You’ve found a perfect rental apartment. Before you commit to signing that rental lease, be wary of what you involve yourself in. This is what you should know before signing the lease.
It’s a common mistake to sign a lease agreement on a new residential apartment while overlooking most of its legal provisions or related issues. As a tenant, you might think they don’t matter because it’s probably a short-term engagement. But any provision that you overlook could be a major pitfall later.
For this reason, here are three things you should be aware of before signing a lease.
- The essentials
- Lease renewal policies and clauses
Always make sure the rent amount agreed upon appears in the lease, with an accurate start and end date. Confirm whether the address and apartment number are accurate. Check the rent due date each month. Ensure the security deposit amount is accurate.
Tenants are mostly in a hurry, and mistakes happen. You should check the provision of a break clause. Landlords are required by law to re-rent your apartment in case you leave mid-way.
You should ensure the property’s conditions is well documented. It’s your responsibility to ensure everything in the home works. Check for any pre-existing damages and note down all deficiencies so you won’t be charged during your exit.
Lease renewal policies and clauses
In case your lease renews for one or more years, you should check for an escalation clause. It raises the rent in subsequent years at a fixed dollar rate per year. As a tenant, you should be wary of such a provision. The first year of your lease goes by very quickly. Therefore, it would be best if you negotiated with the landlord to raise the increase for the second or third year.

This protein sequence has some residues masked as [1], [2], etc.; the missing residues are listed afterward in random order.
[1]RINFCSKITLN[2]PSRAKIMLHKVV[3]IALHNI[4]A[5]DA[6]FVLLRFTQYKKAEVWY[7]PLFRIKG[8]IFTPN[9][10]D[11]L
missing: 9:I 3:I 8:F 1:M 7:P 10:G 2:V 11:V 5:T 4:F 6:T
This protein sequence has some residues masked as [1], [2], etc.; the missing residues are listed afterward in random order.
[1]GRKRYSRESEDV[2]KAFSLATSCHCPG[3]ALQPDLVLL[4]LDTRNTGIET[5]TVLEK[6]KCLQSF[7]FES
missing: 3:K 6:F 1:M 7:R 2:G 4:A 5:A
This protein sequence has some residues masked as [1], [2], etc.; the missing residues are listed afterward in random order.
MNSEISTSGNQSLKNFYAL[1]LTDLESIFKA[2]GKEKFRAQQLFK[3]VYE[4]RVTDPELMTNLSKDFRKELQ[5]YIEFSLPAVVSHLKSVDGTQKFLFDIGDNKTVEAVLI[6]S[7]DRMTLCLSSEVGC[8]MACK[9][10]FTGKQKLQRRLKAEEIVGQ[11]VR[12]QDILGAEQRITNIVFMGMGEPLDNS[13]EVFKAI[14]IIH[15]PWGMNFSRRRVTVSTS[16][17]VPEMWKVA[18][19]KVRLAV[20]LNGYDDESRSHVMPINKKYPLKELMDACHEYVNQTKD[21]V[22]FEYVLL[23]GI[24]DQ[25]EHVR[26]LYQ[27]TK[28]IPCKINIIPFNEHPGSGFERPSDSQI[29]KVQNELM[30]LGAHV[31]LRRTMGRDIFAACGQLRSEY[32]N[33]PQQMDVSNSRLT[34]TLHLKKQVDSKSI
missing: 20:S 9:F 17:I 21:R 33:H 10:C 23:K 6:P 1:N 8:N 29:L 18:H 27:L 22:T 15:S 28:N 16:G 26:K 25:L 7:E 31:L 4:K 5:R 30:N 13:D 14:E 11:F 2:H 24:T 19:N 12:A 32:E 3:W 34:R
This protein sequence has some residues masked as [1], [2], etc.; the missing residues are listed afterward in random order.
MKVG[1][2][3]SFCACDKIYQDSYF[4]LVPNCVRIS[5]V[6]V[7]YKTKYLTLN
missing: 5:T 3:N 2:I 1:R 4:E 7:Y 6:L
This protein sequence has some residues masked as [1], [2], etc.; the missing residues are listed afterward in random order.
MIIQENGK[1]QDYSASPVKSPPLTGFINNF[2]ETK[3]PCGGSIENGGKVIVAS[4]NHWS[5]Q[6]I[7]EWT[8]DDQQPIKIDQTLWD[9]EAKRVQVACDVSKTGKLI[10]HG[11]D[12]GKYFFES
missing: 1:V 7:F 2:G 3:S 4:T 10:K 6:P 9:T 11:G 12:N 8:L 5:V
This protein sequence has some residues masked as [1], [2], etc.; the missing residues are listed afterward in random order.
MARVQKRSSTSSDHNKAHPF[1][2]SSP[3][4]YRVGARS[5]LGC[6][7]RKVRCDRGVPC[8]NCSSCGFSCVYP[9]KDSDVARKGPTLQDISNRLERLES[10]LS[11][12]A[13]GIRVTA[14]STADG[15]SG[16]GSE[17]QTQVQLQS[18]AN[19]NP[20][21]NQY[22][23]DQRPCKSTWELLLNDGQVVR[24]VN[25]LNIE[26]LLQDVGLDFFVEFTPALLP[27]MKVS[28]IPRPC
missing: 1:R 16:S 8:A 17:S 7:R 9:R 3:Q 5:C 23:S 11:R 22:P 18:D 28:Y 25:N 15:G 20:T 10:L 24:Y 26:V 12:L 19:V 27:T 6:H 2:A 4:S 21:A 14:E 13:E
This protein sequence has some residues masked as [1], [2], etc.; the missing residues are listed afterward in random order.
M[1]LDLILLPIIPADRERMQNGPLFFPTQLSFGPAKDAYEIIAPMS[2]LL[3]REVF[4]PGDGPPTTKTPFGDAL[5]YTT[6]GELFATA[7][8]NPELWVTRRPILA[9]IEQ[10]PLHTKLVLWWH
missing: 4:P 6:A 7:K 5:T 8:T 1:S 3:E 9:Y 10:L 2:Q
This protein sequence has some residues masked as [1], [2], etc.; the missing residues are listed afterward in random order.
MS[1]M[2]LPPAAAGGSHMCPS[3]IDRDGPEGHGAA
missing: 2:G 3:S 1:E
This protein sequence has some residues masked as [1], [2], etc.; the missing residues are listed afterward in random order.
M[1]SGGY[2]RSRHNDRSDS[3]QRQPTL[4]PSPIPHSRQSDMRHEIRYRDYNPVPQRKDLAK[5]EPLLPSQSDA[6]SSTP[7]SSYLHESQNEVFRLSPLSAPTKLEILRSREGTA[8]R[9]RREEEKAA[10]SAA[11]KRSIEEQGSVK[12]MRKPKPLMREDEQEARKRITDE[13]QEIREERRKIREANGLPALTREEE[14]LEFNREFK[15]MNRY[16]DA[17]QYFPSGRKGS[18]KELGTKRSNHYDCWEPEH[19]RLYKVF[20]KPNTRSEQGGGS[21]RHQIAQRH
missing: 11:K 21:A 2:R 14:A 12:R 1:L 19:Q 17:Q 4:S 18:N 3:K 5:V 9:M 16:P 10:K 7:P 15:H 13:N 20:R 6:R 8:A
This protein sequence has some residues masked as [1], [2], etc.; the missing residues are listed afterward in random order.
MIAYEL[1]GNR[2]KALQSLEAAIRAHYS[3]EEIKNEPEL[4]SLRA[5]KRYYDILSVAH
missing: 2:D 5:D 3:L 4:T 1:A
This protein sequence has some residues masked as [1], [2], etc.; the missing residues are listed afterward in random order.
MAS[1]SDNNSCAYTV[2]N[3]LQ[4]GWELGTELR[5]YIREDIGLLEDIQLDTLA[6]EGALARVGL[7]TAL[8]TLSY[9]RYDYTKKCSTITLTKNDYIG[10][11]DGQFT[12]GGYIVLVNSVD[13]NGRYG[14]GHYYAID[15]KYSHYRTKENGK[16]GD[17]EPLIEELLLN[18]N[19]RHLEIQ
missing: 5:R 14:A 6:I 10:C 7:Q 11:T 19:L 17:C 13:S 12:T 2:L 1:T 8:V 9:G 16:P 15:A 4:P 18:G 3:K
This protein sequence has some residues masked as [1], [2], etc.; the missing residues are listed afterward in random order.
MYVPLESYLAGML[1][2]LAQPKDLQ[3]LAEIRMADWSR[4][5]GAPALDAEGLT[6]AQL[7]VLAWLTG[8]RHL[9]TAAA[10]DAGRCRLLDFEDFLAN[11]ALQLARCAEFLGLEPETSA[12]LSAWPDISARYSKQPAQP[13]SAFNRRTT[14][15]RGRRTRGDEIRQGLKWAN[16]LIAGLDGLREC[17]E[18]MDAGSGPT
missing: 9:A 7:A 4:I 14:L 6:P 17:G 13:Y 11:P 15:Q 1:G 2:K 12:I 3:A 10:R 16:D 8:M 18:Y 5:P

In most states, the landlord is required by law to give advance notice to tenants for an increase in rent above 5 percent or if they’re not willing to renew the tenant’s lease.
A tenant must review the renewal terms carefully. If, for example, you need to give a 90 days renewal notice through certified mail, calling your landlord and telling them you desire to renew won’t cut it.
The landlord’s apartment insurance does not, despite many people’s beliefs, cover the tenant. The tenant is solely responsible for ensuring their property against fire, damage, and theft. The tenant should also have personal liability coverage to protect them in case they are sued for negligence. An example is a fire that destroys part of a building or a bathtub overflowing and damaging other units below them.
It’s especially paramount to have insurance if you are renting from a condominium or a cooperative owner. Such buildings mostly have rules on insurance coverage, and while the landlord’s policy might insure some things, they likely won’t cover personal possessions.
Most lease agreement arrangements work out as planned most of the time. But you have a better chance of enjoying a peaceful tenancy and a graceful exit if you understand what to look for before signing the lease agreement and occupying the apartment.
Have you ever suffered because you read your lease blindly?
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